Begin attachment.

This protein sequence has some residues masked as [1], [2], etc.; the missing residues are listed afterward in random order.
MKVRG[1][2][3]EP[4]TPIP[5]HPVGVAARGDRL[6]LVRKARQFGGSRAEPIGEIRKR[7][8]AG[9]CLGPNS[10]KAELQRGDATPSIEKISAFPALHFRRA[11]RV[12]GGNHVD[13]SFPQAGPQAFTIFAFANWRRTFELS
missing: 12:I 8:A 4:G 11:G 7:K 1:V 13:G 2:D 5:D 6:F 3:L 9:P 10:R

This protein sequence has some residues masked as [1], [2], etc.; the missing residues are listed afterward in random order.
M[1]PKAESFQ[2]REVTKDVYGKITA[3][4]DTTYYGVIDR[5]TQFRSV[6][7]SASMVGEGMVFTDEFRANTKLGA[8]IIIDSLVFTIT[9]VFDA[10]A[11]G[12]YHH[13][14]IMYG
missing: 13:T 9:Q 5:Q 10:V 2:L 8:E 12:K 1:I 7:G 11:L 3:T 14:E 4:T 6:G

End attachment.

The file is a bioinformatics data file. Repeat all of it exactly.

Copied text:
This protein sequence has some residues masked as [1], [2], etc.; the missing residues are listed afterward in random order.
MKVRG[1][2][3]EP[4]TPIP[5]HPVGVAARGDRL[6]LVRKARQFGGSRAEPIGEIRKR[7][8]AG[9]CLGPNS[10]KAELQRGDATPSIEKISAFPALHFRRA[11]RV[12]GGNHVD[13]SFPQAGPQAFTIFAFANWRRTFELS
missing: 12:I 8:A 4:G 11:G 7:K 1:V 13:G 2:D 5:D 6:F 3:L 9:P 10:R

This protein sequence has some residues masked as [1], [2], etc.; the missing residues are listed afterward in random order.
M[1]PKAESFQ[2]REVTKDVYGKITA[3][4]DTTYYGVIDR[5]TQFRSV[6][7]SASMVGEGMVFTDEFRANTKLGA[8]IIIDSLVFTIT[9]VFDA[10]A[11]G[12]YHH[13][14]IMYG
missing: 13:T 9:Q 5:Q 10:V 2:L 8:E 12:K 1:I 7:G 11:L 3:T 14:E 4:T 6:G